Price: Free option available, paid plan is $6.50/mo for extra features (file sharing and integration with Google Calendar and Evernote, among others)
DropTask is easily the most visual option out of these project management tools, with a set up where tasks are “drops” grouped into larger circles. Tasks can be moved between the circles (which you can use as categories or as progress markers, like with Trello), color coded, commented on, and have files attached to them.
Best for: Since DropTask is so visual, it’s great for working with teams of creatives. It’s also very multi-platform friendly, with a web app, but also native apps for Mac, Windows, iPhone, iPad, and Android. If you’re looking for a super-visual, colorful option that can be taken on the go, DropTask could be a good fit.
Price: Free for personal use, $2/user/month for private use
Hackpad is a collaborative text tool that lets you create documents, share them with teammates, and comment on them. All additions are marked with the name of the author, so it’s clear who added what. But you can also create tasks within a document and assign them to team members, as well as adding tags to create projects and milestones.
Best for: Teams that need to collaborate on text documents or have easy access to internal documents. On the difference between Google Docs and Hackpad, the Zapier team notes:
The @Zapier team uses @Hackpad for internal docs - what's your fave from these 10 productivity tools? Click To Tweet
“For almost any other documentation Google Docs is great. We share spreadsheets for ad hoc analysis of key metrics. We share spreadsheets with team info and other vital info that might be used later. We share documents for contracts and records. Anything that might get used multiple times should be documented and Google Docs is an easy, shared environment to make that happen.
Google Docs fails for organization and collaboration, though. We’ve found Hackpad to be great for internal documentation. Any documentation that needs to teach someone how to do something internal gets added to a pad and collection inside Hackpad so that others can quickly access the collective brain of Zapier.”
Harvest Forecast is another offering from the same team that does Harvest time-tracking. Its goal is to give you a way to see what everyone is working on on the team and how much time they’re supposed to be spending on a specific task or project (and if you track your time with Harvest, you’ll be able to see ahead of time when you’re creeping up on the end of your time estimates). It’s color-coded, visual, and lets you view time and tasks by project or people.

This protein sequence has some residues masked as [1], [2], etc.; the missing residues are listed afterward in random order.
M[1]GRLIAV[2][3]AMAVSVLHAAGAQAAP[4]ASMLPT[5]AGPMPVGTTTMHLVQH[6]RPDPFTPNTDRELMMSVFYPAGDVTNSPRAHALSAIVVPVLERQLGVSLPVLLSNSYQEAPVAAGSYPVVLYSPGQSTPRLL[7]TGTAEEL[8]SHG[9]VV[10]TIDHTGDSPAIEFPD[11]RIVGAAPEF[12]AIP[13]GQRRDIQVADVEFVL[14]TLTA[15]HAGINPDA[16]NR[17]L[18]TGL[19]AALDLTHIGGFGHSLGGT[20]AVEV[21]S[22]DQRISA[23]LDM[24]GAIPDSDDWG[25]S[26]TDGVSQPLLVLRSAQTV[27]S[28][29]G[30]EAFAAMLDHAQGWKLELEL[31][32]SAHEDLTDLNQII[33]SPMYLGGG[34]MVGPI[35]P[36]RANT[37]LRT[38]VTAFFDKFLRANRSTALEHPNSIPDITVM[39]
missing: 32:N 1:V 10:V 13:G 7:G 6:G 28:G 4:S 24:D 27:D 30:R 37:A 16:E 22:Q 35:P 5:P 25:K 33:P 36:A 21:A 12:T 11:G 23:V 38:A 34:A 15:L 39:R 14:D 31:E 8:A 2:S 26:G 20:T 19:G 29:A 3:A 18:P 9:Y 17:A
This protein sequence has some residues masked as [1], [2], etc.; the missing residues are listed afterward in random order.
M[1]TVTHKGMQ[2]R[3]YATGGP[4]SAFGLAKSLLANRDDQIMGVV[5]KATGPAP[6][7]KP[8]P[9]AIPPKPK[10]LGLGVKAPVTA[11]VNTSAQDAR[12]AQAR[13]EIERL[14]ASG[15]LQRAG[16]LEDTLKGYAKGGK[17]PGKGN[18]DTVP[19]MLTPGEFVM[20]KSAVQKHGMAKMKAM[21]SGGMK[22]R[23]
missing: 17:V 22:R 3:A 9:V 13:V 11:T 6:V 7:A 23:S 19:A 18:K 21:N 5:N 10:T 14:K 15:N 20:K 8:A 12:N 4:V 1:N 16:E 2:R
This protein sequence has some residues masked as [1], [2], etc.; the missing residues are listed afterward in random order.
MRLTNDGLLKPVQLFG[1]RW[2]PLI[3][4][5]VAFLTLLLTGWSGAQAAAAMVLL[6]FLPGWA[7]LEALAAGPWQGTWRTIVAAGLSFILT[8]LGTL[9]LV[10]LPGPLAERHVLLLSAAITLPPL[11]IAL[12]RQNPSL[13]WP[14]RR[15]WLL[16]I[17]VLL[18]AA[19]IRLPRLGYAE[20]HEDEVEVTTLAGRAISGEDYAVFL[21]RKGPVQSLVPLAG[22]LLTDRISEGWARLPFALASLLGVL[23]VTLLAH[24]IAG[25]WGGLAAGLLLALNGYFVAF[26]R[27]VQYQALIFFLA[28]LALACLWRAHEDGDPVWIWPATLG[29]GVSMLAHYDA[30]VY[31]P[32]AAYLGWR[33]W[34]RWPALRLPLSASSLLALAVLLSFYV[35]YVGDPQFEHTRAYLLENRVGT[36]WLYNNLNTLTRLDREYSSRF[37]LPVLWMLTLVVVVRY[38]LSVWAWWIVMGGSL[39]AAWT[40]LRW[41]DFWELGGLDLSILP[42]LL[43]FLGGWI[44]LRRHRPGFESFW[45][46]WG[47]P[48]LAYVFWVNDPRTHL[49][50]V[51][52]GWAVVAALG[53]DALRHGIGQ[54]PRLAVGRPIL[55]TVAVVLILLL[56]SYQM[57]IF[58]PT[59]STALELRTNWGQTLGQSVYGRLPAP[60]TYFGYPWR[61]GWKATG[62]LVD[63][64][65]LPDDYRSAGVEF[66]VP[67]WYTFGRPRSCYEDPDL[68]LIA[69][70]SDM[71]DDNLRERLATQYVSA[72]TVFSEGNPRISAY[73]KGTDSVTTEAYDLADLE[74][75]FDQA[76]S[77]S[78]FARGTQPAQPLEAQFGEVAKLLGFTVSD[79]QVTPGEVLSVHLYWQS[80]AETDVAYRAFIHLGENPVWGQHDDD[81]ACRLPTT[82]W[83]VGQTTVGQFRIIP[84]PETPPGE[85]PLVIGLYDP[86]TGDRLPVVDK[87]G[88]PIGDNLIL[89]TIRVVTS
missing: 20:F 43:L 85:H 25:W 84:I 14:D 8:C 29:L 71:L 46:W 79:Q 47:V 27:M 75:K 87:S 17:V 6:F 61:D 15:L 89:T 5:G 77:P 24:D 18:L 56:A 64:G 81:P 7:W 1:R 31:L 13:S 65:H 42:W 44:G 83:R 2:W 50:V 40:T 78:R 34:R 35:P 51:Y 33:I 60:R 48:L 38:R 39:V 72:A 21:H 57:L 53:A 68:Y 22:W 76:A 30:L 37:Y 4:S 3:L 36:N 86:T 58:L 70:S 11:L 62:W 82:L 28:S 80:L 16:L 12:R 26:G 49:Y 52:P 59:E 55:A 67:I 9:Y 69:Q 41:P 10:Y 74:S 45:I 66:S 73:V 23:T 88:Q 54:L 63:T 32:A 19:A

Best for: Forecast would be best for teams that already use Harvest for time-tracking (or are willing to switch) and have to manage multiple people across multiple projects, especially if they charge by the hour (or pay their contractors/employees hourly). That makes it great for design or development teams/agencies who need to be able to see at a glance if they’re in danger of running over budget or time estimates.
Price: Free plans available, paid plans start at $6.67/user/month for additional features
Slack is like a chat room on steroids, and it’s great for remote teams. Anything that helps cut down on email clutter is a plus with today’s email-overwhelmed workers, and when used correctly, Slack can do that more than almost any other tool you’ll find.
Best for: Slack is great for many uses, from team collaboration to creating conversational groups with other remote workers so that you don’t get stir-crazy. Of course, its core use is making it easy to communicate with your team at any time of day, without having to wait for an email or interrupt their work by calling them. On the Fizzle podcast, their team has regularly talked about how they’ve entirely eliminated internal email by using Slack.
The place where Slack goes above and beyond other communication/email replacement tools is its integrations. When you set it up well, it can become the communication hub for your entire team. Mike Nicholls at Startup88 uses Slack, Trello, and Github together — he used other chat apps before, but wound up with “messages all over the place and no way to make sure other people on the projects get the information.” But, he notes, “when I integrated Trello and Github notifications into Slack, everyone was on the same page about tasks to be done. Managing freelancers in different time zones can still be a pain, but now my requirements for any project are that the freelancer must be willing to login to and update in Slack every day, along with using Trello for task instructions and Github for regular commits.”Integrating @trello + @github into @slackHQ keeps everyone on the same page. - @mikenicholls88 Click To Tweet